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Phillies in market for starting pitching

GM Ruben Amaro Jr. says Phillies "are more focused on trying to add starting pitching depth more than anything else."

Phillies general manager Ruben Amaro Jr. (Yong Kim/Staff Photographer)
Phillies general manager Ruben Amaro Jr. (Yong Kim/Staff Photographer)Read more

LAKE BUENA VISTA, Fla. - When the Phillies sent minor league lefthander Rob Rasmussen to the Toronto Blue Jays in a trade last week, they were left with five starting pitchers on their 40-man roster.

Sure, major league rotations only have to be five players deep. But every team deals with pitching injuries every year so depth is essential.

The Phillies used 10 different pitchers to start games in 2013 and nine in 2012.

Baseball's winter meetings got underway at Walt Disney World's Dolphin hotel with the Phillies in near-desperate need to add that starting pitching depth.

"We are more focused on trying to add starting pitching depth more than anything else," general manager Ruben Amaro Jr. said from the Phillies' front-office suite yesterday afternoon.

Amaro has always put a priority on starting pitching.

In his first year after taking over for Pat Gillick, Amaro added both Cliff Lee and Pedro Martinez midway through the 2009 season. He continued a relentless pursuit of Roy Halladay in the winter that followed.

Despite having a rotation stacked with aces - Halladay, Cole Hamels and Roy Oswalt - Amaro spent $120 million to add another when he brought Lee back to Philadelphia three offseasons ago.

As the rotation stood yesterday, the Phillies have more question marks than aces. After Hamels and Lee, the Phils have the inconsistent Kyle Kendrick, who is a year away from free agency, Cuban rookie Miguel Alfredo Gonzalez and second-year righthander Jonathan Pettibone.

"None of those guys are definites," Amaro said, referring to Gonzalez and Pettibone. "Right now, if we opened the season, they'd have a very good inside track, but that doesn't mean we shouldn't be looking to improve there."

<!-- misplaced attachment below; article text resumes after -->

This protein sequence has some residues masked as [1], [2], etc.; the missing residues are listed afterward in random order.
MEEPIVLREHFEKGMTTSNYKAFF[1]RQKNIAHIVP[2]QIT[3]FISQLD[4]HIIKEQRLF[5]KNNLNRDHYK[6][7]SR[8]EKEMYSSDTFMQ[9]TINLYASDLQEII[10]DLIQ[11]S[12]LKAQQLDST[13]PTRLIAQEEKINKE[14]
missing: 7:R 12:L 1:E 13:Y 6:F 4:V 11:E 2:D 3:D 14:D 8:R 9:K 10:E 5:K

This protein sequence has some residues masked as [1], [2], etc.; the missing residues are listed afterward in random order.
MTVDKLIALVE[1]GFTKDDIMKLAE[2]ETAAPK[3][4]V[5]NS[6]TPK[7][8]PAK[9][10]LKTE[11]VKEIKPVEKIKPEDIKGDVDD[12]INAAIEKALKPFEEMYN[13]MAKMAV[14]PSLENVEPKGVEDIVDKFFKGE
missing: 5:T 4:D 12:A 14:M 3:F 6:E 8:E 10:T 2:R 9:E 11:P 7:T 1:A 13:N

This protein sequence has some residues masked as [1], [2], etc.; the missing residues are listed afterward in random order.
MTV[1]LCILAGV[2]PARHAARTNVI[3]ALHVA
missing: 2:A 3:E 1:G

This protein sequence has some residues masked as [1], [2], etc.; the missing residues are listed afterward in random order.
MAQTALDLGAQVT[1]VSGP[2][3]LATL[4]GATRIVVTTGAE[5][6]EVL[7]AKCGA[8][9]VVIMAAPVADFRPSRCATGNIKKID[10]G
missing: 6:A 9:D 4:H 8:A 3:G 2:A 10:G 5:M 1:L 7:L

Amaro went as far as saying the team "can't necessarily count on" Gonzalez, who the team paid $12 million late last summer. Adam Morgan, the closest minor leaguer to big-league-ready, pitched in just 18 games in 2013 while battling shoulder issues.

It would be difficult to imagine a scenario where the Phillies don't add at least two more potential starting pitchers in the next 2 months.

More than a handful of free-agent starters already have come off the market. And given the player-friendly state of that market (Jason Vargas, a pitcher with a career 4.30 ERA, got 4 years and $32 million from Kansas City), the Phillies are likely exploring their options through trades.

In the last 5 days, and reported that the Phillies were shopping outfielder Domonic Brown and closer Jonathan Papelbon, respectively.

"We don't comment on rumors," Amaro said. "Domonic is part of what we're trying to do moving forward. He's a very good young player and when you have people on your team that teams have interest in, you get rumors.''

And Papelbon?

"He's our closer," Amaro said. "He's still a very important part of what we are trying to do.''

Despite 2 years of going backward in the standings, the Phillies are hellbent on being a contender again in 2014. With an aging core of former All-Stars and little ready-made help on the farm, Amaro has few options in trying to upgrade the rotation unless he considers Brown or takes a plunge in the tenuous free-agent pool.

Among the free-agent pitchers still looking for work: Matt Garza, Ubaldo Jimenez, Ervin Santana, Bronson Arroyo and Japanese import Masahiro Tanaka, so long as MLB finalizes a new posting rule for Japanese players. Veteran A.J. Burnett - an older but effective pitcher who probably could be had on a short-term deal - would seem to be a fit, but is reportedly deciding between retirement and a return to Pittsburgh.

Amaro was noncommittal when asked if he thought he'd be able to address the starting pitching problem at this week's winter meetings.

Adams update

Amaro is optimistic veteran setup man Mike Adams will be on the Opening Day roster.

The 35-year-old Adams pitched in just 28 games last season after signing a 2-year, $12 million deal last December. He underwent right shoulder surgery on July 31 and had sports hernia surgery within the last month.

"He's the only guy right now - knock on wood - who may be questionable for Opening Day," Amaro said. "He's been cleared to throw starting next week. And the only reason it took this long was because of the hernia. Arm-wise he was ready to throw a couple of weeks ago."


In addition to starting pitching, Amaro also wants to add depth and athleticism to the outfield, particularly in centerfield, where John Mayberry Jr. is in line to be Ben Revere's only viable backup . . . Manager Ryne Sandberg said he could see starting sure-handed infielder Freddy Galvis "two to three times a week" at third, second and shortstop . . . The Phillies have two of the first seven picks (fourth and seventh) in Thursday's Rule 5 draft.